Since we already have another 5th column in our midst consisting of 3000 jihadis and 20,000 sympathisers, it would be essential to intern all of them securely in a remote Hebridean location and then at a later stage deport those not from here.

With order restored, the ringleaders could be tried and the state of emergency could be lifted.

From then, on the massive income inequalities and nepotism which exist here and and which are fuelling Corbyn’s revolutionary fervour have to start being tackled.

This has to start with capping the pay of fat cats who do not perform, do not export, sell or deliver shareholder value and only removing it if exports, growth and jobs are delivered.

Then we have to come clean on automation and AI and start preparing the young for a jobless world.

John Gelmini

Opinion – Jeremy Corbyn – the Politician who Came in from the Cold – Guest Blog – David Greensmith – John Gelmini

David Greensmith’s analysis is fine as far as it goes but there some additional factors.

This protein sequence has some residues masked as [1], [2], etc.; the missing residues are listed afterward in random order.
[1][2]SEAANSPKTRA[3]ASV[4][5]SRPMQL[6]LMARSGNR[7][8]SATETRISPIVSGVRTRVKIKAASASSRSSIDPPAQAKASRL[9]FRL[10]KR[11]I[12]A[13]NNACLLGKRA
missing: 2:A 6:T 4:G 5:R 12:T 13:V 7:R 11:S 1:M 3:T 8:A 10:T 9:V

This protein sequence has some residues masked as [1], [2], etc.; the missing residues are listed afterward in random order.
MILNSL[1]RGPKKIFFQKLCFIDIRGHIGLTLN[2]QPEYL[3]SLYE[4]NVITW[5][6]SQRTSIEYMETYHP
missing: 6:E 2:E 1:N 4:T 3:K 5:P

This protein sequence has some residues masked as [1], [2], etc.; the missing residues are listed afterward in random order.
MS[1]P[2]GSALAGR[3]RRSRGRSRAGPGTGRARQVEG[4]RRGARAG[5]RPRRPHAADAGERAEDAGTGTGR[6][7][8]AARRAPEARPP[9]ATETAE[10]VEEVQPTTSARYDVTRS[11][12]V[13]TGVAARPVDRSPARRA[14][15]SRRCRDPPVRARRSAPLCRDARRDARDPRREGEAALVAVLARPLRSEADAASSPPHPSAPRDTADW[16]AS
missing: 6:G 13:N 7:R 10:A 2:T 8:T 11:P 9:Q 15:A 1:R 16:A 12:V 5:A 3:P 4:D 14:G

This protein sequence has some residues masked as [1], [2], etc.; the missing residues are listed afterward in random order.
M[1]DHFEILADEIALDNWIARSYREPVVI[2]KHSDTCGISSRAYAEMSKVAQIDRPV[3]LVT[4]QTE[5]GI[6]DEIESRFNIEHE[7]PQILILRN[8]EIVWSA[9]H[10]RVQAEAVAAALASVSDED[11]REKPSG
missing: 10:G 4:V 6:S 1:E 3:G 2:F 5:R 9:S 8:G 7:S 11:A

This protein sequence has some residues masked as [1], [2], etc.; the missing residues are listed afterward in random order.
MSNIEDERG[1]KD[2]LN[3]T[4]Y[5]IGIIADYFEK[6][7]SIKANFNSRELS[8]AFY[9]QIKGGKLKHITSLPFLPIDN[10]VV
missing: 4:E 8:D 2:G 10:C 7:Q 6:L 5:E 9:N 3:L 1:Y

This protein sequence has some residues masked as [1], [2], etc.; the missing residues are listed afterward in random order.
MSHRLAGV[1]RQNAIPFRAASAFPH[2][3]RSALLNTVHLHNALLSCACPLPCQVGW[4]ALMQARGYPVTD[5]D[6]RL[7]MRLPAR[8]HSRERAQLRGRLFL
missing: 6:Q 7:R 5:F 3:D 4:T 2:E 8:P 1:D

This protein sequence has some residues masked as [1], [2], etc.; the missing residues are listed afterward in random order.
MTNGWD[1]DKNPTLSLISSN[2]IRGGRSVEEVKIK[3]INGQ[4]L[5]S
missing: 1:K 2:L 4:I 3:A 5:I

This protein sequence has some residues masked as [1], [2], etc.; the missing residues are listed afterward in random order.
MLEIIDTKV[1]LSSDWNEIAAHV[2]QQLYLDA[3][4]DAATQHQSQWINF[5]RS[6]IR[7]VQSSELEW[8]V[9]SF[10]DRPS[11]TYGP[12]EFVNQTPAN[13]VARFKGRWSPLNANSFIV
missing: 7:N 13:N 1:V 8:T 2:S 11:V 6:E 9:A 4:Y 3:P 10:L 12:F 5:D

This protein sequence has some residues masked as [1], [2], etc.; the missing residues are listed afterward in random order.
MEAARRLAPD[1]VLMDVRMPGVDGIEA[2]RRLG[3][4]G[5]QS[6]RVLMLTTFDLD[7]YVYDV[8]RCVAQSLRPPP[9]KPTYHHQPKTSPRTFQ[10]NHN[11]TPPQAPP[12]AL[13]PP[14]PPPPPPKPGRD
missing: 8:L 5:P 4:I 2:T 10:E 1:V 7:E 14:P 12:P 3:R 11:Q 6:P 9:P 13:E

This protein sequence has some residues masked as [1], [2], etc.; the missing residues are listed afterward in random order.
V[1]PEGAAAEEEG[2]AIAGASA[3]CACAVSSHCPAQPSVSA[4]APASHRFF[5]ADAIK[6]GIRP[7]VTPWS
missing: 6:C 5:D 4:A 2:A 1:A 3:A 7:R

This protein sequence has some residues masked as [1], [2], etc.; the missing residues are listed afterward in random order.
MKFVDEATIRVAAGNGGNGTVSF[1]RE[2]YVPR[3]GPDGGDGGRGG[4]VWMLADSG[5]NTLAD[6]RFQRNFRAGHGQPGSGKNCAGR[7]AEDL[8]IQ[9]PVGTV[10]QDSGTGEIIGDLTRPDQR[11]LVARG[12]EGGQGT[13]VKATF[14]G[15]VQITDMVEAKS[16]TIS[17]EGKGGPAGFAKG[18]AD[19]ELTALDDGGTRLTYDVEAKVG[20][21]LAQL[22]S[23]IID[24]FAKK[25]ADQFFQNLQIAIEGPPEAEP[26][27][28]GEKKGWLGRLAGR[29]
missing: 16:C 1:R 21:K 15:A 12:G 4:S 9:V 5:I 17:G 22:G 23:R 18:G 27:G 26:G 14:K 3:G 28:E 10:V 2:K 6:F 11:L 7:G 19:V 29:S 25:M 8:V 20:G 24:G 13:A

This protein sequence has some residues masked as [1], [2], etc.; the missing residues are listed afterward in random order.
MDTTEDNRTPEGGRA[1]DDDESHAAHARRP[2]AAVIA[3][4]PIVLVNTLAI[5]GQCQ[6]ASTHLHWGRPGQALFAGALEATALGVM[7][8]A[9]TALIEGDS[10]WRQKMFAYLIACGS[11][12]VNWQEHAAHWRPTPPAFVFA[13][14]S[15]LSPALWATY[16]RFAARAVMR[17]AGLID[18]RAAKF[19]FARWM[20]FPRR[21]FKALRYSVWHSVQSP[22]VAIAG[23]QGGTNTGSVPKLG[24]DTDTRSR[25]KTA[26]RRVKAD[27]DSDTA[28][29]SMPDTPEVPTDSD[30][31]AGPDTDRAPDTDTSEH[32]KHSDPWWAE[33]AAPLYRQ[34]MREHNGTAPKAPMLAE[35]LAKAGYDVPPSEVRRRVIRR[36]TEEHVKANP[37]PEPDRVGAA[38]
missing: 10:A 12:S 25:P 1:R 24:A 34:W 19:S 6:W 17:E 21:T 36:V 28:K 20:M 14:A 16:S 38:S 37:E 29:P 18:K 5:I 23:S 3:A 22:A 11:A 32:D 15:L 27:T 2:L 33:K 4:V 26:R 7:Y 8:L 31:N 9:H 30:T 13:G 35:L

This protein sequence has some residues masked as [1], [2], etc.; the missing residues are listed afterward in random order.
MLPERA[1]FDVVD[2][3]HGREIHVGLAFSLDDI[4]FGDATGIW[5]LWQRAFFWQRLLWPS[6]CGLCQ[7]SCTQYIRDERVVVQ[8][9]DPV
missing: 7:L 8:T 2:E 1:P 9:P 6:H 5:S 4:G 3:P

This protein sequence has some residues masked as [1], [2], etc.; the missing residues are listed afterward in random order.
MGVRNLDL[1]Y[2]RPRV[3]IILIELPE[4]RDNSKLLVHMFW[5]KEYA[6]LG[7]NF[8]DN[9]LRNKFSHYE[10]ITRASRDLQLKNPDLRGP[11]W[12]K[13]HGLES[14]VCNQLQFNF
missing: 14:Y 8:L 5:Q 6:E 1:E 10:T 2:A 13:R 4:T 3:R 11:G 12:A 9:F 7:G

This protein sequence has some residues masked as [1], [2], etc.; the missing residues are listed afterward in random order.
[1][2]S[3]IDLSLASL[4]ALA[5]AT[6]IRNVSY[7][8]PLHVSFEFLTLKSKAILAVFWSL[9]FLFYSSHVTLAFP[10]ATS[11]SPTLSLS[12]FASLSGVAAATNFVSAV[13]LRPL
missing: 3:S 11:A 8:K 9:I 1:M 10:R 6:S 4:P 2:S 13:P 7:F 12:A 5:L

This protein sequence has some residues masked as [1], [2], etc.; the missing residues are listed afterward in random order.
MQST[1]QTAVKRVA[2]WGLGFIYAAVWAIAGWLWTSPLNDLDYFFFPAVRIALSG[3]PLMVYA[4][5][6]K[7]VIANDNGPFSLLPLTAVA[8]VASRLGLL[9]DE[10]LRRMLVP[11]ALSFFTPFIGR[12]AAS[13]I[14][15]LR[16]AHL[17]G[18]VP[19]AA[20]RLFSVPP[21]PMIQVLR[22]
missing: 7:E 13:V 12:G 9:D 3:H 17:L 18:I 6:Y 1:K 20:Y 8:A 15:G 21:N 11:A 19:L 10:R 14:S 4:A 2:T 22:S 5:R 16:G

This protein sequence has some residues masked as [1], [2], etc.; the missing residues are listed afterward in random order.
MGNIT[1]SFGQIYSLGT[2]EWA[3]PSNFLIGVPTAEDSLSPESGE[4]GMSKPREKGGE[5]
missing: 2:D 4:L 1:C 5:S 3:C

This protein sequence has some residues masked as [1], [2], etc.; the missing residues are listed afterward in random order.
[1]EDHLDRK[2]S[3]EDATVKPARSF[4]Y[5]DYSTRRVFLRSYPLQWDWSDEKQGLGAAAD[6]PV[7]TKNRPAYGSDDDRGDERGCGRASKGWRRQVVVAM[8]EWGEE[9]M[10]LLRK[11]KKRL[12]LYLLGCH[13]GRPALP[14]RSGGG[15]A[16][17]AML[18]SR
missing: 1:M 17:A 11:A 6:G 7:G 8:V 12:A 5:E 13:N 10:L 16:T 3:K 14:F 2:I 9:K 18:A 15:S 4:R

1) Mrs May called the election against the advice of Sir Lynton Crosby who warned her and Nick Timothy and Fiona Hill that the 20 point poll lead was “soft” and was in reality just 10%

2) The timing was wrong, calling the election should have been done when students were on holidays and gap years.

Instead it was called in term time when Labour/Momentum were able to target them with glowing promises on tuition fees which had the costings hidden in annexes to the Labour Manifesto.

Mrs May should have Hammond take these apart but he was kept away from the business of electioneering so these young people thought that all their Christmases had come at once.

May haughtily dismissed the costs by saying “We know Jeremy Corbyn’s costs don’t add up” without further explanation.

3) May did not attend the debates and in one Q&A session with an NHS nurse who had received no real pay rise for 9 years told the nurse “We will of course fund the NHS but there is no magic money tree”.

The body language was clear enough to me and to the television audience “You will just have to get on with it”.